The Evaporating Computer Room
Today, with the advent of cloud, the big commercial datacentres run by specialist service providers and telecom companies are under threat of extinction.
A long time back when I started my career, one of the activities that I was responsible for was to help my customers create computer rooms. I am referring to the era when mini computers had just made an entry and departmental computing was just about taking off. In India, the minicomputer brought systems within the reach of many mid-sized companies that could ill afford the big iron.
Creating computer rooms was a great exercise with raised flooring to pass a lot of RS232 cables and BNC Ethernet cables, air conditioning in the era of non-precision ACs and the rest of the office being serviced by fans, the IT guys were looked upon as the privileged lot. Security was a great concern and it was a lock-key and a security guard. Fire sensors were rudimentary and extinguishers bulky. The glass house thus became the envy of the rest of the enterprise.
Dust being enemy number one, everyone had to remove their footwear before entering the temple of computing. No exceptions to this rule, some of the larger computer rooms were housed in vantage locations within the office premises. Temperatures of 16 - 18 degrees centigrade ensured that no one could stay inside without warm clothing for too long.
Fast forward to today, the big commercial datacentres run by specialist service providers and telecom companies are under threat of extinction. Almost every software or hardware company has announced their version of cloud services where the enterprise does not have to buy, maintain and manage the hardware and software. Pay-as-you-use is the new mantra and this has raised enough hype in the IT fraternity.
Eventually the cloud is seen as the nemesis of the in-house datacentre as well as the commercial colocation services. In this situation does it make sense for an enterprise to invest in on-premise captive datacentres? Does the math add up to a financially viable model that justifies the creation of a mini facility with all the trappings of a large datacentre even if on a smaller scale?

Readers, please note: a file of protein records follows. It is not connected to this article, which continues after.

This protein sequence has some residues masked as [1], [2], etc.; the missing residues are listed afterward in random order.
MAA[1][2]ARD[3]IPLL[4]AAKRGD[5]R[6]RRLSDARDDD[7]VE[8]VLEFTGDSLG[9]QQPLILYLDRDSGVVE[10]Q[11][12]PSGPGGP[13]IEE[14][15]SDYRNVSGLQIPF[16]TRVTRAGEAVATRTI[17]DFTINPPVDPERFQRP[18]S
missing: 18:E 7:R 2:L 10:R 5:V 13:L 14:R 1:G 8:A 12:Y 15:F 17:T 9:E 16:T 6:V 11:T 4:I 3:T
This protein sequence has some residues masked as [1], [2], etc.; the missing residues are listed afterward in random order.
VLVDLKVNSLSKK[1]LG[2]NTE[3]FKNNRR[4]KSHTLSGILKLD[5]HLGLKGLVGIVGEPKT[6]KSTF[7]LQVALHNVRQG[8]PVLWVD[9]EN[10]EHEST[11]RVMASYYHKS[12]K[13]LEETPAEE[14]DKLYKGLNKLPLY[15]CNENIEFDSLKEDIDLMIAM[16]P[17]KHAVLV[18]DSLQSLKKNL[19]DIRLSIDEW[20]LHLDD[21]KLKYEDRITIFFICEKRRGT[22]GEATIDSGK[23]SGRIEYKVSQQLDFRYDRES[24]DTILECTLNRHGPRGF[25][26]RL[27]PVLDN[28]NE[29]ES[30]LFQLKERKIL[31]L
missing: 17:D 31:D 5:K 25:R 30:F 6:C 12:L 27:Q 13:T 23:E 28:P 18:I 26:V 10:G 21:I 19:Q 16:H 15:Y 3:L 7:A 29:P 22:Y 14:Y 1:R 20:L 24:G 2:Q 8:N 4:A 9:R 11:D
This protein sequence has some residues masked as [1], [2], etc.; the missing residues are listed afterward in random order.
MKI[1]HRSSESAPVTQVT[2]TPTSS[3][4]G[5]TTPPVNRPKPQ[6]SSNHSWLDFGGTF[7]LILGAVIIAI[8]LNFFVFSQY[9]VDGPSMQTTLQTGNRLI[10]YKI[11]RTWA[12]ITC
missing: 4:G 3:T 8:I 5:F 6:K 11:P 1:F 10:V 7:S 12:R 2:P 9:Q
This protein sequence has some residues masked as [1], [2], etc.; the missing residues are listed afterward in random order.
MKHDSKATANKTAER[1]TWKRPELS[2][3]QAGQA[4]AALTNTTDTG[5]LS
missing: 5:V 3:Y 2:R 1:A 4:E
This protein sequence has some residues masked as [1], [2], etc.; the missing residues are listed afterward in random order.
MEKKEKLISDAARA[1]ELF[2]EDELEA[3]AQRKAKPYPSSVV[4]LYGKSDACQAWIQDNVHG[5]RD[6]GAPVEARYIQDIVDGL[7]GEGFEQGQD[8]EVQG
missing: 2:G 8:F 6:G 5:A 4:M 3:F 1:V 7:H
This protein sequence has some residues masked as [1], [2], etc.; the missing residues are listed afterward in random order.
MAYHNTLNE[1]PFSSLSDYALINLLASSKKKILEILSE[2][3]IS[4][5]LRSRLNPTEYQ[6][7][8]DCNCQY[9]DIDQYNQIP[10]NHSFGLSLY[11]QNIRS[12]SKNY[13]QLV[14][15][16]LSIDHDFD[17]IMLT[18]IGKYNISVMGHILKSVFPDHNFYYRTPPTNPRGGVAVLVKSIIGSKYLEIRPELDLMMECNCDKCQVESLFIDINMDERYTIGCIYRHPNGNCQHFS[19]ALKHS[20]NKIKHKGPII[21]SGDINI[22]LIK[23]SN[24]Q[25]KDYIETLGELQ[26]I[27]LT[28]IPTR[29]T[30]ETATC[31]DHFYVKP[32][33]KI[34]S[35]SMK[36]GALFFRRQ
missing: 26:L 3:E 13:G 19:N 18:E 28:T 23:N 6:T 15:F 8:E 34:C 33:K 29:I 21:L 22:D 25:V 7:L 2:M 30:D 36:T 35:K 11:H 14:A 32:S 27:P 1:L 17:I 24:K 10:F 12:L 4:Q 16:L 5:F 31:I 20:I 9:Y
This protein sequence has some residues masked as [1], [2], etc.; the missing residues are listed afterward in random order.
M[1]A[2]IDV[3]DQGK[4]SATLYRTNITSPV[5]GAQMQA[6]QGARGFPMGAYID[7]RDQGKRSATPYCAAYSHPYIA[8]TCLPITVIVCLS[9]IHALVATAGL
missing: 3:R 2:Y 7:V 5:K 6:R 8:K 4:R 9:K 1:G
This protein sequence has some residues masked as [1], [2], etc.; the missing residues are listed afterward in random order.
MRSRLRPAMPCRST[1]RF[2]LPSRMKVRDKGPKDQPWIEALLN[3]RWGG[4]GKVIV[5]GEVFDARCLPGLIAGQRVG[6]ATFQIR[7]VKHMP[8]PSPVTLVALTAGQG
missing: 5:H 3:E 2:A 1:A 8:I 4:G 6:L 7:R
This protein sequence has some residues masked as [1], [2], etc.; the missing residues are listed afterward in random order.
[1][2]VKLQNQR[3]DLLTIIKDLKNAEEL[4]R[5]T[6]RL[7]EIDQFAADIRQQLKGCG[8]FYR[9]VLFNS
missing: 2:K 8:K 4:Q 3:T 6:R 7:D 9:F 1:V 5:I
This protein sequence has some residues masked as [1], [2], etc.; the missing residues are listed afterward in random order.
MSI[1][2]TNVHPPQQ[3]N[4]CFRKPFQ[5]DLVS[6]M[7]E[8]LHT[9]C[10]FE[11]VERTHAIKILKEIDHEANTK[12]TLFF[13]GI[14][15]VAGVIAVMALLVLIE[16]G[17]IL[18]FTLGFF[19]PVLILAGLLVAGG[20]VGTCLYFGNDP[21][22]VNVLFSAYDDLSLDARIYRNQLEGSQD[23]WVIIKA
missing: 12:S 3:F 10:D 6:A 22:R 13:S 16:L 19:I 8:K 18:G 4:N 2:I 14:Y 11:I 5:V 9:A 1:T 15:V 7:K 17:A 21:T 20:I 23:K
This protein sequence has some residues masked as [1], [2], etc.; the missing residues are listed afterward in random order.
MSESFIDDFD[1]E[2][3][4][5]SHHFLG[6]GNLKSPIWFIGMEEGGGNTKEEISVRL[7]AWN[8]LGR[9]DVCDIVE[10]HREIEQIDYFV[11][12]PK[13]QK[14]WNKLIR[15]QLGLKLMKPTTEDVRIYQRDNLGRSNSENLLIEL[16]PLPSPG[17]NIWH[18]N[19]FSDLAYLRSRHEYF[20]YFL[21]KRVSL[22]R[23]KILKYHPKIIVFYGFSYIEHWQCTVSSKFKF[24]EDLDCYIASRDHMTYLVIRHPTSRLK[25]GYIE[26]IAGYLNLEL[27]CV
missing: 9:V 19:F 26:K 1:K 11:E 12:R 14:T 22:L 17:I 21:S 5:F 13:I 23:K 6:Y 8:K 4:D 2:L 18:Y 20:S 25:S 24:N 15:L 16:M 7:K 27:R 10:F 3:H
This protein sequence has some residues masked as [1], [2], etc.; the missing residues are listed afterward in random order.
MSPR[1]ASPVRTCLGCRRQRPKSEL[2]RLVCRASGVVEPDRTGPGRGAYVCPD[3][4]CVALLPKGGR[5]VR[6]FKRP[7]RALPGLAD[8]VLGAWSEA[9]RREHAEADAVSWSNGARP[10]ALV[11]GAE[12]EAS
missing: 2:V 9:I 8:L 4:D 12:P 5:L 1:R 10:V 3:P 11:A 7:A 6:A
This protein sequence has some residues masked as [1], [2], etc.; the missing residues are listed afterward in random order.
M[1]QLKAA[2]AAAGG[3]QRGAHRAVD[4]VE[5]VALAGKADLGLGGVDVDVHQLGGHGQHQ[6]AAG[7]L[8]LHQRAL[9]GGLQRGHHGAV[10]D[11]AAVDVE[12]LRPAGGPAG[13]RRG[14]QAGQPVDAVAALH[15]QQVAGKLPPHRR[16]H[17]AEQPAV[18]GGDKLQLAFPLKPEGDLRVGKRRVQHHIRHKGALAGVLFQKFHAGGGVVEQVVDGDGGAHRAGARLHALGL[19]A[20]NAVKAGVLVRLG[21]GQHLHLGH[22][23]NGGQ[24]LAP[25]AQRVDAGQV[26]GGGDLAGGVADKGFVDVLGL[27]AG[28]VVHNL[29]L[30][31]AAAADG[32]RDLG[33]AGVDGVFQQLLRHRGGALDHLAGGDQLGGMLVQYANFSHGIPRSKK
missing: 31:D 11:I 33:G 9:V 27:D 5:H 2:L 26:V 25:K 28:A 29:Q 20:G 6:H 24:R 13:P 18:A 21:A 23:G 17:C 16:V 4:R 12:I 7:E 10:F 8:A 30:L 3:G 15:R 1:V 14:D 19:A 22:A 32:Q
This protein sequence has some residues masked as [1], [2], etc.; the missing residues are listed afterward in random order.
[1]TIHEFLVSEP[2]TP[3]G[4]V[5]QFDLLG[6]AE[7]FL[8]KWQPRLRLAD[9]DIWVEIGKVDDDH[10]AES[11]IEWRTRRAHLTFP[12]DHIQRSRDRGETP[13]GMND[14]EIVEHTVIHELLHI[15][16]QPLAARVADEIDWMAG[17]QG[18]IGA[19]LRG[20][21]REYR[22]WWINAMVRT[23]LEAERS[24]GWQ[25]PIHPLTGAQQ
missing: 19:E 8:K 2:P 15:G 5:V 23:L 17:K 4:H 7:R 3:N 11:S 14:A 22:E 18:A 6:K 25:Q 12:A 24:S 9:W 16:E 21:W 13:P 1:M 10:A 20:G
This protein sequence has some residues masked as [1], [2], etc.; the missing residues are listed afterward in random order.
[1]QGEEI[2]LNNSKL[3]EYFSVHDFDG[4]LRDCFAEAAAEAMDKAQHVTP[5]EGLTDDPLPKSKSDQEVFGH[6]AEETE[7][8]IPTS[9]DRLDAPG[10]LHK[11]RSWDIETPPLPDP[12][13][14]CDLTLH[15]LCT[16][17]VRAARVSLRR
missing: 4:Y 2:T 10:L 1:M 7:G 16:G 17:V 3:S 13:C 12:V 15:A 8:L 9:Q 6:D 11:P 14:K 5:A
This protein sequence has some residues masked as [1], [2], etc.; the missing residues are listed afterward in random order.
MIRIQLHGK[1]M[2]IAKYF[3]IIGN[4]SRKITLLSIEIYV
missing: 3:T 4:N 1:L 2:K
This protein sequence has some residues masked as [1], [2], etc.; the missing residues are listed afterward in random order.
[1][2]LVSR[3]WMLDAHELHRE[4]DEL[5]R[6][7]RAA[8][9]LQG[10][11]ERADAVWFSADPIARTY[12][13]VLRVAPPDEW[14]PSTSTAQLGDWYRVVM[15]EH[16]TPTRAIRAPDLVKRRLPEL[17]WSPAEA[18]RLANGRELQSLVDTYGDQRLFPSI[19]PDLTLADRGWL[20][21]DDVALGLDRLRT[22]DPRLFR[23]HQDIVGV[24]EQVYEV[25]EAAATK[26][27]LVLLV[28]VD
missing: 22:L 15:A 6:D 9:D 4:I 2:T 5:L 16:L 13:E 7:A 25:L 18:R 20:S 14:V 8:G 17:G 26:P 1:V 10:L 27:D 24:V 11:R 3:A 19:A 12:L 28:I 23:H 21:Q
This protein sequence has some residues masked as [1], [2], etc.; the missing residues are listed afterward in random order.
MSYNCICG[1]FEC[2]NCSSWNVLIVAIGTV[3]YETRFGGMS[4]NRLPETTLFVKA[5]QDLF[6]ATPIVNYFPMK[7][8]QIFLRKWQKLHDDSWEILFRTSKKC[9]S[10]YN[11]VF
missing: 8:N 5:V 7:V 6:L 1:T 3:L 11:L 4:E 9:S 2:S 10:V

Faced with this predicament many years back, we decided to collocate to a commercial datacentre; our RoI for the investment was in decades, not years. It was an emotional decision for the infrastructure team like that of giving away a bride. They overcame the state when they saw lower failure rates and stability not experienced thus far in the small computer room that had outgrown its usefulness. What should the CIO faced with such a decision do?
If you are in the IT or related business and there is a possibility of commercially exploiting your IT infrastructure in the future on a large scale, then do go and invest in one. If you belong to a diversified conglomerate or group with a lot of cross charging and allocation of costs, or a hosted software solution provider, it may still make sense to create one; do look at the possibility of getting this as a service from your service provider. You may be pleasantly surprised.
Vendors after vendors will want you to invest with their version of datacentre management or hardware tools. Their sales pitch is always about reducing datacentre costs, pain points, provisioning or management. Some have now started offering their solutions as service too. Look at these with a magnifying glass and always engage in Proof of Concepts before making any commitments.
Consumerisation of IT has already moved applications and some of the data outside the datacentre. If eventually everyone will be in the cloud, years from today do you want to be seen as the one who did not see this coming? Well, it’s a choice to make.
The author is Group CTO, Shoppers Stop.
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